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Explorations and Reflections

on awakening the true self 

  • Writer's pictureMick Scott

Mindset Is at the Heart of Effective Work

I was passing out my Fundamentals of Engineering course syllabus to my very first class on my very first day teaching 17 years ago...

And I heard those simple, beautiful, magical words repeated throughout the room: Thank you.

As an educator, here's what I say to all my students, colleagues, and parents from over the years: Thank you.

Each and every chance we get to engage with another human being is a profound opportunity. Educators get this opportunity and privilege built-in to the job - and it's an enormous responsibility to cultivate healthy, supportive, and effective relationships.

And most educators are doing this with one hand tied behind their back.

Over the next couple weeks, I have the honor of facilitating conversations and trainings at a couple schools in preparation for the upcoming year. I’m moved and inspired - not only by the work that I get to do as a coach and a teacher myself, but also by the impactful roles that all adults get to play in school buildings this fall.

All the back-to-school meetings and trainings at schools around the country are focused on one thing: supporting teachers to produce the best results they can in the classroom.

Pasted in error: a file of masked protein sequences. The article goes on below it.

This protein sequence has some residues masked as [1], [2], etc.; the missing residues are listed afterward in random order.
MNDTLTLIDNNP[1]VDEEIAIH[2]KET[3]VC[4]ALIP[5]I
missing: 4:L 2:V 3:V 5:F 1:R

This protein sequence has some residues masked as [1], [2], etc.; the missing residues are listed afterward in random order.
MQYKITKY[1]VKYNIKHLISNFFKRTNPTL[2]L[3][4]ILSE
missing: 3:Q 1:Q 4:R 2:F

To produce our best results, most of us share the default perspective that focuses on our behaviors.

Of course we take this perspective! It’s our behaviors - the things we do and the things we don’t do - that produce the results in our lives at home, at work, and everywhere in between.

This is the model we follow for any new results we want.

  • Want to lose weight? Change your behaviors.

  • Want to sleep better? Change your bedtime routine.

  • Want to find your future spouse? Get on a dating app and go on dates.

There’s nothing wrong with this model, but it’s not the most effective or long-lasting path to creating the results we’re committed to creating. Results are short-lived without an underlying change in who we know ourselves to be.

For individuals, this means changes in mindset.

We’re all playing important and valuable roles in the work we do. If we want to achieve our best results, a shift in mindset is the surest way there.

But there are two mindsets that we participate in at work: our individual mindset and our organizational mindset.

The overall mindset in a school or organization is experienced as culture. It's pretty easy to get a feel for an organization's culture - the energy of its people, the language used at the various levels, and the quality of the relationships.

By implementing changes that don’t address the underlying culture of a school or organization, initiatives and changes will have short-lived impacts.

As McKinsey and Company, a global management consulting firm, found: “failure to recognize and shift mindsets can stall the change efforts of an entire organization.”

They also found organizations that “identify and address pervasive mindsets at the outset are four times more likely to succeed in organizational-change efforts than are companies that overlook this stage.” (Quotes taken from The Outward Mindset by the Arbinger Institute.)


To be our best, managing our personal mindset and our organizational mindset (culture) is our surest way there.

Welcome to my work.

Thank you so much for engaging with my writing. 🙏❤️

P.S. As a transformational life coach, I help people move beyond their self-imposed limitations to be their best and feel great. If you’re interested in finding out how I can support you, reach out and let’s talk. 💌

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